So beloved are Hong Kong’s red taxis that they’ve inspired t-shirts, art installations, and even recycled watches. But along with minibuses, the city’s taxis are responsible for up to 40% of certain kinds of roadside air pollution, says the government.
That makes the city’s fleet of 18,000 liquefied petroleum gas-powered taxis one of the biggest culprits behind the mask of white haze that often blankets Hong Kong’s skies and leaves pedestrians coughing. Now, through a mixture of carrots and sticks, the government—which already trains volunteers to spot and report dirty vehicles on the road—is moving more aggressively to try and lighten taxis’ pollution footprint.
There are two major problems that keep the city’s taxis trailing smoke, green groups say. One is the fact that 80% of taxis’ catalytic converters—which help filter up to 90% of emissions—are worn out, according to official figures. To tackle that problem, Hong Kong said this week it plans to launch a HK$150 million (US$19 million) subsidy program by Aug. 15 to help drivers get new devices, which the government says they should replace every 18 months.
The other problem, green groups say, is lax testing. Like all commercial vehicles, taxis in Hong Kong are required to undergo an annual roadworthiness test to stay licensed. But even vehicles with high levels of emissions have no problem passing the government’s test, which requires drivers to idle and then rev the engine for a designated period—something that doesn’t exactly mimic normal driving conditions.
“Even if the [catalytic] converter is not really working well, they can still pass [the test],” said a government spokesman.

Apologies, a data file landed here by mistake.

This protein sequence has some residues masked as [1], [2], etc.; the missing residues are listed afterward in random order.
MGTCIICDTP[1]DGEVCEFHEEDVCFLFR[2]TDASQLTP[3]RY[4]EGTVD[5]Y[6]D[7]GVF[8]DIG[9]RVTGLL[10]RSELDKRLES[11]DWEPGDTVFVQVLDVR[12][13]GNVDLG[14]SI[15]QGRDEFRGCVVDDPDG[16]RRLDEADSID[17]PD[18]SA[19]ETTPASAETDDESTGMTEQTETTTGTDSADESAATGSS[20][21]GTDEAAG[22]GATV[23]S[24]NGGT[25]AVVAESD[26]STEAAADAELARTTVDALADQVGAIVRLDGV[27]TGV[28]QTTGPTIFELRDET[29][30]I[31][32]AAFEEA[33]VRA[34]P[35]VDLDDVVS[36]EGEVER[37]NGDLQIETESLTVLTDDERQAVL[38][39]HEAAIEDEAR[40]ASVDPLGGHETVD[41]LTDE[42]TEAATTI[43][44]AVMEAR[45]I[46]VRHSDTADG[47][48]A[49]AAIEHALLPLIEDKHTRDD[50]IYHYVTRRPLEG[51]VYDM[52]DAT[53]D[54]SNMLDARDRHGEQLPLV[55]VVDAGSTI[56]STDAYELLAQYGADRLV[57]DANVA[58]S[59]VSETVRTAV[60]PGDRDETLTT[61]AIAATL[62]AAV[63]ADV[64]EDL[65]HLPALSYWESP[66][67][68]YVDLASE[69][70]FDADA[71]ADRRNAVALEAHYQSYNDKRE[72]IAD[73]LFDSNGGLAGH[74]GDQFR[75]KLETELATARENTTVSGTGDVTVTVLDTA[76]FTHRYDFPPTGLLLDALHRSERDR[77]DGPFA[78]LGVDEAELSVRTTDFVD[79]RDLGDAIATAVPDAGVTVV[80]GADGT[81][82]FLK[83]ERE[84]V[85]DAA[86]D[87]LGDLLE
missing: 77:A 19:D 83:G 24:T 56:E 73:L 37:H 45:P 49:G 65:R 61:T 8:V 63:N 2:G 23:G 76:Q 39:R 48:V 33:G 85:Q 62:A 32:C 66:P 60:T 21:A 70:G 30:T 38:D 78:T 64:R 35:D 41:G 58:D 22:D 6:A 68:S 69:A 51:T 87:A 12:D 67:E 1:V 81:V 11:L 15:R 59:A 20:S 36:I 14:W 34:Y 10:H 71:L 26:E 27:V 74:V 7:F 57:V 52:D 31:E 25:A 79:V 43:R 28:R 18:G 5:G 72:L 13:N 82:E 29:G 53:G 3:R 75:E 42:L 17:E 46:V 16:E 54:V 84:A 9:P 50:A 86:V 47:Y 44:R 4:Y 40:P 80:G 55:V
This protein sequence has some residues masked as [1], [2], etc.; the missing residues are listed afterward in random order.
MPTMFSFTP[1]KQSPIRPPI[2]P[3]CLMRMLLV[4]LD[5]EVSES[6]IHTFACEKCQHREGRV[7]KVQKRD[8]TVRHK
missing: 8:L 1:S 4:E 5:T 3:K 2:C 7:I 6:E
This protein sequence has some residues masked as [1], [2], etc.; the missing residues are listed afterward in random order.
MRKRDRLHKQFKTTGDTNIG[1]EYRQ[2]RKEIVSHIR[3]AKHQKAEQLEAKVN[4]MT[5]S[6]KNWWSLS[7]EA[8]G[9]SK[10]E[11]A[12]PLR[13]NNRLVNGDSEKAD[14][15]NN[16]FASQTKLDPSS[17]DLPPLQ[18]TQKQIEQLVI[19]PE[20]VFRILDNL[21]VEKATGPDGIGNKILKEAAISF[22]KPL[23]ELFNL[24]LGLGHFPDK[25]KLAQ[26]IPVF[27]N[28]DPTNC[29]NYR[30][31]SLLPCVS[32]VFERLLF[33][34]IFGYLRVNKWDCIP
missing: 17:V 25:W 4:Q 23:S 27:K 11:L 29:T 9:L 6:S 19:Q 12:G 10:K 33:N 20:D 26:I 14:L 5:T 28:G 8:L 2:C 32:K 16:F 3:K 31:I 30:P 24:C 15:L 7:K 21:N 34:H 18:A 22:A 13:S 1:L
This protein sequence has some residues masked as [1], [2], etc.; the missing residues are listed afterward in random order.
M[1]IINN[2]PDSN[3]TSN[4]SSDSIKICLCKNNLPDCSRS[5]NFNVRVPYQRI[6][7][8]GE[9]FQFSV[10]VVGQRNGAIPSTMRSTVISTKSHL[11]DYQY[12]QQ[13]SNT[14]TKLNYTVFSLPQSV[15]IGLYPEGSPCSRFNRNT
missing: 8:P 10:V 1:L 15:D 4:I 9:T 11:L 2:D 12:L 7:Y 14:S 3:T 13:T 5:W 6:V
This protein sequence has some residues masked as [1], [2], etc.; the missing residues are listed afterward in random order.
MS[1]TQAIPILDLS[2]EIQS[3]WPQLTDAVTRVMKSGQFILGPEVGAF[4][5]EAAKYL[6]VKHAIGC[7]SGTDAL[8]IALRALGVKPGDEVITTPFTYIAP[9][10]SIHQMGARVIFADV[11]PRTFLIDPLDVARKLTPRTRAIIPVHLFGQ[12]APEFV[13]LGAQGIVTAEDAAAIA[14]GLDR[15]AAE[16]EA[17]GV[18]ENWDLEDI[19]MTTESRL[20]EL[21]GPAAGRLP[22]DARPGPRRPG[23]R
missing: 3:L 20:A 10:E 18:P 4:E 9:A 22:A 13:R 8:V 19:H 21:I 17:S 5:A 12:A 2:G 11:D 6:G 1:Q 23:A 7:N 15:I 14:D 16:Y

Freda Fung of local think-tank Civic Exchange says the tests drivers have to pass in Hong Kong is also used by the European Union and in parts of the U.S. Still, she says, Hong Kong should do more.
“We have an urban setting that makes it less easy for pollution to disperse,” she says, citing the city’s densely packed maze of narrow streets and high rise buildings. “So we think we need to do more than other countries to improve air pollution.”
The government agrees. In addition to its subsidy program, it will implement more rigorous emissions tests, which it says will be “similar to a treadmill” and better-equipped for simulating real-world driving conditions. It will also deploy a system of cameras and remote sensing equipment across the territory from April to nab heavy polluters.
“They’ll move around the city, we’ll be doing it on rotation,” said the spokesman of such sensors, more than 100 of which are already scattered around the city for monitoring purposes. If caught on camera, drivers will need to have their vehicles tested by a stipulated date. Vehicles that fail the test will be taken off the road.
Taken altogether, Ms. Fung says, the government’s new efforts—which also includes restrictions on diesel commercial vehicles—should go a long way toward cleaning up Hong Kong’s skies. “It’s a generous program, but understandably generous,” she said of the subsidies in particular. “It’s only one time, and then everyone is clean … and knows the rules.”